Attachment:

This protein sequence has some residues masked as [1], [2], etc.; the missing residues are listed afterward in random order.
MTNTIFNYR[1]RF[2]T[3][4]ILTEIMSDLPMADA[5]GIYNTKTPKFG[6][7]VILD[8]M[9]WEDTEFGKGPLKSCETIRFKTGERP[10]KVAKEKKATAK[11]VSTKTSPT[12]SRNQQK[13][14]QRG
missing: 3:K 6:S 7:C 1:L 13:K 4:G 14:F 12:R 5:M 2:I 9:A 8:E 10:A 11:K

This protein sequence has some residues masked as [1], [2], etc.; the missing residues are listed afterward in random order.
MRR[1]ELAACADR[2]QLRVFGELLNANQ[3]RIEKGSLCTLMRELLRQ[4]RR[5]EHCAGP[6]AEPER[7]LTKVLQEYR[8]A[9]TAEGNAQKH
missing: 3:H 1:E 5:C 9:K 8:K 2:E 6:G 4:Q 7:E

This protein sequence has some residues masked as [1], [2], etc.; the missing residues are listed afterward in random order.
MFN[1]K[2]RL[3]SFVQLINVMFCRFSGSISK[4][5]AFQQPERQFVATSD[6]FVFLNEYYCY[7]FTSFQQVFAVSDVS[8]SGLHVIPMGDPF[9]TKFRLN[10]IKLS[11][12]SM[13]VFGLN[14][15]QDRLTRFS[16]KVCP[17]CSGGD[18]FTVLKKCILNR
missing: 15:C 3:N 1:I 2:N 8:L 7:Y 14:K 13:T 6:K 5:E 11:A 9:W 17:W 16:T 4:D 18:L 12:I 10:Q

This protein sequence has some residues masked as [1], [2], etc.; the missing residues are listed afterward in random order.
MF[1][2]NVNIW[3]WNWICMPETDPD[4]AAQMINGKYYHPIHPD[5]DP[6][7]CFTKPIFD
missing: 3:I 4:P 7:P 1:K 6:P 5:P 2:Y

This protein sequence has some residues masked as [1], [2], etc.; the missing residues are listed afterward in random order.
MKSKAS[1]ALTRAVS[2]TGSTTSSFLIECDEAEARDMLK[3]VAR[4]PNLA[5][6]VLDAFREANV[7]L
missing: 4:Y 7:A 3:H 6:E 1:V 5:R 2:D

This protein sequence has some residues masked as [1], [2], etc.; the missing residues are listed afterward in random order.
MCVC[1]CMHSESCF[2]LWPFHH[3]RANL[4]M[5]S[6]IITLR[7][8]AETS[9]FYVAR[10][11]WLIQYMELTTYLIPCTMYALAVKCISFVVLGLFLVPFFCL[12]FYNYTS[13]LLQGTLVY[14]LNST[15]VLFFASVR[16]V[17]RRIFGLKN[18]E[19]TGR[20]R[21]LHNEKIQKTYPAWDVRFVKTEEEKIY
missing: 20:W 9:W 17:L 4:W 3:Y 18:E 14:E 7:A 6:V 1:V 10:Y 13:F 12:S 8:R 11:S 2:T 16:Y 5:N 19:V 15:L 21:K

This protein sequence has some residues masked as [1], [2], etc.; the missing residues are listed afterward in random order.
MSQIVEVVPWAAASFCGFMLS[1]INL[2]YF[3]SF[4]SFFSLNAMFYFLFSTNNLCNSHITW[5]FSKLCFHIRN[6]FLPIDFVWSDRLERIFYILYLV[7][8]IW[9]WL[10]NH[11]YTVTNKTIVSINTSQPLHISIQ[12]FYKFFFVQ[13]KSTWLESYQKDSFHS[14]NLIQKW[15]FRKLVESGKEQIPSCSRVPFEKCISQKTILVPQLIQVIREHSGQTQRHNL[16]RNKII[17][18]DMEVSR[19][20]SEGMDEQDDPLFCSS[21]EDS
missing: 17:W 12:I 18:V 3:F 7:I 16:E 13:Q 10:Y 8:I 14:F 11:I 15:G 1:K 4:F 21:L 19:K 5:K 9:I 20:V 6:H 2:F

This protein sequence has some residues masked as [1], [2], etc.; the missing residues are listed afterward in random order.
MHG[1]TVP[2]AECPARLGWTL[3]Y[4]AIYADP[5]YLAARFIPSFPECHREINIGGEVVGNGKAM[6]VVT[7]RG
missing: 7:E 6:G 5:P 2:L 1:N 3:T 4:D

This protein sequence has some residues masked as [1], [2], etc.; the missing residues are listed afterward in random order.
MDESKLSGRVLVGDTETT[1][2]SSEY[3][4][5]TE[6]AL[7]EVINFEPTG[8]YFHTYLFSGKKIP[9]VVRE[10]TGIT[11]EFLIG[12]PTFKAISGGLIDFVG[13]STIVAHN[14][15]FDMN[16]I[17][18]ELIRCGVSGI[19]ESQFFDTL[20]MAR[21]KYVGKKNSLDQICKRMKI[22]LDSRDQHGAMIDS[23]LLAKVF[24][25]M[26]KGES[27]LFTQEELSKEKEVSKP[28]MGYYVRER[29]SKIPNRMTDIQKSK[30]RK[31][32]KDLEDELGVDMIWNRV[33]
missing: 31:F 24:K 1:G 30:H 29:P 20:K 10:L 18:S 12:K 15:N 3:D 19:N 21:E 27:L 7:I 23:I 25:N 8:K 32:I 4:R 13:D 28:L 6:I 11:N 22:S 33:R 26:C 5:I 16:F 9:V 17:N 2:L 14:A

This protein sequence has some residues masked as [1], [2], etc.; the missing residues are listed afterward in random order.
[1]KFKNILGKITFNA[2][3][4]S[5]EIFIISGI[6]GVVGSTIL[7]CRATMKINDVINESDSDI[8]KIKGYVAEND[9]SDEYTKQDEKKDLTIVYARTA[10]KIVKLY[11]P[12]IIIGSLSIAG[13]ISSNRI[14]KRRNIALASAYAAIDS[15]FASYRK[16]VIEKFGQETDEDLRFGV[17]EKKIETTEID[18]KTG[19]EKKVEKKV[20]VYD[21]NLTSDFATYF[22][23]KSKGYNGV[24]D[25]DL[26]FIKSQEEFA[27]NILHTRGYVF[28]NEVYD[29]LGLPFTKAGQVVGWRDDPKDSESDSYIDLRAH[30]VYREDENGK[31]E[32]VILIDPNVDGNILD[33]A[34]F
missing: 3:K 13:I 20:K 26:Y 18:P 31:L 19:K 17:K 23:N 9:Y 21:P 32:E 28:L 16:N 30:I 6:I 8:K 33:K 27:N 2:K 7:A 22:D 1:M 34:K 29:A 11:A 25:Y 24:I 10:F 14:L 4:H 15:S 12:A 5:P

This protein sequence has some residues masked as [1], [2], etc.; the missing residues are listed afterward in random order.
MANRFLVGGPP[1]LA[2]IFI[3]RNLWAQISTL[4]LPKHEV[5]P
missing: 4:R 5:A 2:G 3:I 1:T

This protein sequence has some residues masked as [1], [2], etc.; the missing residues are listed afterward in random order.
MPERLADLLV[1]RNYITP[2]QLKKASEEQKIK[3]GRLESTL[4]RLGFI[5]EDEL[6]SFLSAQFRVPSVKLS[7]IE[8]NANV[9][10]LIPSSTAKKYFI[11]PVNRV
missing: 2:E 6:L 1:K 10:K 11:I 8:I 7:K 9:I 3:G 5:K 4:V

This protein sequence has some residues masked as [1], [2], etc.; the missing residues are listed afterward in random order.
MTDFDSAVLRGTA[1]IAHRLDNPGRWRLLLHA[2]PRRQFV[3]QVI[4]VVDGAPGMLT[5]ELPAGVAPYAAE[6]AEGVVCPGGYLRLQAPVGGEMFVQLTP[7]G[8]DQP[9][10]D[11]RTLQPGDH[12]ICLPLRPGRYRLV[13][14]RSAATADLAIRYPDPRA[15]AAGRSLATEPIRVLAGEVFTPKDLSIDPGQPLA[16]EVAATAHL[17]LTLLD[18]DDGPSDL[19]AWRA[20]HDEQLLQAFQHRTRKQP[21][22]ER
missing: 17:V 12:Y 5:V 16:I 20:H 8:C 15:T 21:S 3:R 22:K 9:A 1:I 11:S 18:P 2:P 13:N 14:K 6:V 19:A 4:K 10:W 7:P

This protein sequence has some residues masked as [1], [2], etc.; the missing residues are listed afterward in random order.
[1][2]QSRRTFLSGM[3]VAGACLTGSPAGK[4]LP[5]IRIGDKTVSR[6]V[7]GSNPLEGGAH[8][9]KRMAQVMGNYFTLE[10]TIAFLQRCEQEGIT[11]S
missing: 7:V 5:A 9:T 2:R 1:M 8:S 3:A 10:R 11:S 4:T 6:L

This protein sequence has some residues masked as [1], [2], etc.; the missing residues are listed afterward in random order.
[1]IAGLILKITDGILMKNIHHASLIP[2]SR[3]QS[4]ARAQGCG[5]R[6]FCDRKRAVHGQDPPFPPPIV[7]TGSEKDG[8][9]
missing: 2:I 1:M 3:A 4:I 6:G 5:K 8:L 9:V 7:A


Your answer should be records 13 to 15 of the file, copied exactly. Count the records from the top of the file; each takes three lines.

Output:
This protein sequence has some residues masked as [1], [2], etc.; the missing residues are listed afterward in random order.
MTDFDSAVLRGTA[1]IAHRLDNPGRWRLLLHA[2]PRRQFV[3]QVI[4]VVDGAPGMLT[5]ELPAGVAPYAAE[6]AEGVVCPGGYLRLQAPVGGEMFVQLTP[7]G[8]DQP[9][10]D[11]RTLQPGDH[12]ICLPLRPGRYRLV[13][14]RSAATADLAIRYPDPRA[15]AAGRSLATEPIRVLAGEVFTPKDLSIDPGQPLA[16]EVAATAHL[17]LTLLD[18]DDGPSDL[19]AWRA[20]HDEQLLQAFQHRTRKQP[21][22]ER
missing: 17:V 12:Y 5:V 16:I 20:H 8:C 15:T 21:S 3:R 22:K 9:A 1:I 11:S 18:P 2:P 13:N 14:K 6:V 19:A 4:K 10:W 7:P

This protein sequence has some residues masked as [1], [2], etc.; the missing residues are listed afterward in random order.
[1][2]QSRRTFLSGM[3]VAGACLTGSPAGK[4]LP[5]IRIGDKTVSR[6]V[7]GSNPLEGGAH[8][9]KRMAQVMGNYFTLE[10]TIAFLQRCEQEGIT[11]S
missing: 7:V 5:A 9:T 2:R 1:M 8:S 3:A 10:R 11:S 4:T 6:L

This protein sequence has some residues masked as [1], [2], etc.; the missing residues are listed afterward in random order.
[1]IAGLILKITDGILMKNIHHASLIP[2]SR[3]QS[4]ARAQGCG[5]R[6]FCDRKRAVHGQDPPFPPPIV[7]TGSEKDG[8][9]
missing: 2:I 1:M 3:A 4:I 6:G 5:K 8:L 9:V 7:A